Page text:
September 16, 2020
At the International Trade Centre, we were gearing up to prepare our main stakeholders – micro, small and medium-sized enterprises (MSMEs) – for the challenges ahead. We did not expect, however, that a major crisis would hit so rapidly, and that it would be so different from anything experienced in this century thus far. Yet when asked about corporate governance, owners of small and medium enterprises (SMEs) often are sceptical of its value add. They either believe that the business is too small or that it is too early in its development to benefit from building out corporate governance systems and processes.
The COVID-19 pandemic is an unprecedented global crisis, affecting human health and economic welfare across the globe. It is first and foremost a health crisis, with governments around the world taking measures to prevent the spread of the virus. Yet the pandemic has also resulted in a planet-wide economic slowdown, affecting trade, investment, growth and employment. The World Trade Organization estimates that world merchandise trade in 2020 could fall sharply, between 13% and 32%. Estimated global losses in GDP growth currently hover around 5 percentage points.
We are all well aware of how COVID-19 has destroyed world economy including that of the UK. This has also significantly impacted Small Business Accountants and taxation as there are many new complexities that have entered the taxation mix. Couple that with the numerous financial schemes launched by the UK Government to save jobs and businesses and you have a scenario wherein your firm will have to keep itself updated with all schemes and their working, if you are to provide advisory services. This is a challenging ask and an answer lies in outsourcing these services or your usual accounting tasks such as corporate tax preparation.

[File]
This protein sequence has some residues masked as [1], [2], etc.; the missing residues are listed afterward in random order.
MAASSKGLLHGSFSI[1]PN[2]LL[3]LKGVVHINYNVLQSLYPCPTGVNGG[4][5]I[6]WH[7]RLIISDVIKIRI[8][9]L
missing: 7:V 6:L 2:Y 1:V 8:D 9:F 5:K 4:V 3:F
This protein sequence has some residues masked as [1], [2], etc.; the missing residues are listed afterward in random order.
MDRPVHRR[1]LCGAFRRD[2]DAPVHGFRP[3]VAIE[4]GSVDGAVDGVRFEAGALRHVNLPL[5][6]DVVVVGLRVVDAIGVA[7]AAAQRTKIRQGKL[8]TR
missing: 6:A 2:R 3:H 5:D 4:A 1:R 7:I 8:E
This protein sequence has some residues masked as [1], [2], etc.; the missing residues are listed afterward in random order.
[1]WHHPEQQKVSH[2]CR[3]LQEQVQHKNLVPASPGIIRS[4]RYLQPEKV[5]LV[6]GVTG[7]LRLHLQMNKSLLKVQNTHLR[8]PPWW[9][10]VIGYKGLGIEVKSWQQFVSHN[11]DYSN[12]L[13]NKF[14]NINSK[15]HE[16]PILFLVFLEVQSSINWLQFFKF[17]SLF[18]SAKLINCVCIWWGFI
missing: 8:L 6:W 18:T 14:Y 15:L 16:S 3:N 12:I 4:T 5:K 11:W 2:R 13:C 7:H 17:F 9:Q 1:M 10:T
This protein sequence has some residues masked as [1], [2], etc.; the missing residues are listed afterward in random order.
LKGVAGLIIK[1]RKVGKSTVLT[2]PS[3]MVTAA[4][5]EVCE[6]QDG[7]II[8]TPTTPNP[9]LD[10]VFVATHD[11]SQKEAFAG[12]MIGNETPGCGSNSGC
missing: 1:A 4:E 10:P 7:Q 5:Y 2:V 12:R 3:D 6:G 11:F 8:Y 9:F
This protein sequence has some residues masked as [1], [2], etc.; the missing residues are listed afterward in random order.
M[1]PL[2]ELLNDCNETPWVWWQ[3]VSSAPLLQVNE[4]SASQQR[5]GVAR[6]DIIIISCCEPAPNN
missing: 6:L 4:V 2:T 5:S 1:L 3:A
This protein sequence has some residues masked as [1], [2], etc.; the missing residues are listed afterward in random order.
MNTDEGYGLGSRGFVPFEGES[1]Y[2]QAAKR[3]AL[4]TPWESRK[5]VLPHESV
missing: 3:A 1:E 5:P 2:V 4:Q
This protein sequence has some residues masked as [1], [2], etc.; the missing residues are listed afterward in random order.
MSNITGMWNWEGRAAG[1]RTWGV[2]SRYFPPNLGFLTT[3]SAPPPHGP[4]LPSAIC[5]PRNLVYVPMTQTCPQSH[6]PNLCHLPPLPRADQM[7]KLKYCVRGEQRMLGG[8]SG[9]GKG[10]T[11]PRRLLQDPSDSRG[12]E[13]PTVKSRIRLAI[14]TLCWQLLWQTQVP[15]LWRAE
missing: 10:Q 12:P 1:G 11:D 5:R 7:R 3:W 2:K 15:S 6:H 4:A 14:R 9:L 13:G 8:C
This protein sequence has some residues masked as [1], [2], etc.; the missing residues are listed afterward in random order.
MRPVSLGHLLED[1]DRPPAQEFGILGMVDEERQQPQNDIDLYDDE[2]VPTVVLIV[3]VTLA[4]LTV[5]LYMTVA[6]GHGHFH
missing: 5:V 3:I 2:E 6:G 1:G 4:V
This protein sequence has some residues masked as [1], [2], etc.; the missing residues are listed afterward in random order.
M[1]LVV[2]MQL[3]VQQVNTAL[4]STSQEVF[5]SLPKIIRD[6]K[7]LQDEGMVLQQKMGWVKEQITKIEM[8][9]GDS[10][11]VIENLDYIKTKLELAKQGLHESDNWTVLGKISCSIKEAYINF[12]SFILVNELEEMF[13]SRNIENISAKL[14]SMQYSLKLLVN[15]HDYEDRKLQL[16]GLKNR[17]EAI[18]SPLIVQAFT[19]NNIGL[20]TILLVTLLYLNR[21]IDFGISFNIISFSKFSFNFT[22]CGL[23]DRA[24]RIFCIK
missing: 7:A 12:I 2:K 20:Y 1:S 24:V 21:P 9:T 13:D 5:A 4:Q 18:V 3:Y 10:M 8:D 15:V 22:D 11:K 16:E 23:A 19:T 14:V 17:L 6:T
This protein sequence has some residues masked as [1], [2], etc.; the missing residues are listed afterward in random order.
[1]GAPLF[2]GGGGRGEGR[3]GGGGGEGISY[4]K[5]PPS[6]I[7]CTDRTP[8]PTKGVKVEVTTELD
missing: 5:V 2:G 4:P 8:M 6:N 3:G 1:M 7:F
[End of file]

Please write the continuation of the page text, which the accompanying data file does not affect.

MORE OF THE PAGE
Although the pandemic has affected every corner of the world, the economic earthquake unleashed by COVID-19 does not affect everyone in the same way. With fewer resources to ride out the storm, MSMEs have been particularly vulnerable to the repercussions of the crisis. Small businesses active in trade tend to be more competitive and resilient. Yet many of them have been shaken by serious disruptions in international supply chains. Small companies tend to be vulnerable during an economic crisis, in part because they have fewer resources with which to adapt to a changing context. The ITC COVID-19 Business Impact Survey gathered evidence on how the pandemic affected 4,467 companies in 132 countries.
Since the onset of the crisis, Member States have continuously stepped up efforts to support the economy. A timely, temporary and targeted discretionary fiscal stimulus is being provided in a coordinated manner. Significant public resources are directed to strengthen the healthcare sector and civil protection mechanisms and to support affected workers and economic sectors. To date, the aggregate amount of Member States’ discretionary fiscal measures amounts to 3% of EU GDP, a threefold increase since 16 March, on top of the significant impact of automatic stabilisers.
COVID-19 comes with unique challenges, including the need for Doshi practitioners for business accounting and our clients to shift to meeting virtually, supporting business continuity while ensuring the health and well-being of our people and clients.
Despite the prevalent and unprecedented darkness of the moment, crisis has been known to trigger creativity and readiness to seize new opportunities. The way business leaders manage this chapter is set to make all the difference in the long haul and whilst the choices at hand seem limited, there are still potential strategies which can be applied.
In practice, the most common SME governance challenges involve decision making, strategic oversight, recruitment and retention of qualified management staff, succession, and establishing standardized internal control mechanisms and policies. These challenges stem from the very nature of SMEs, many of them family businesses, accounting for startups which typically experience organic growth, and more often than not, the systems, policies, and processes required for the proper governance of the business lag behind.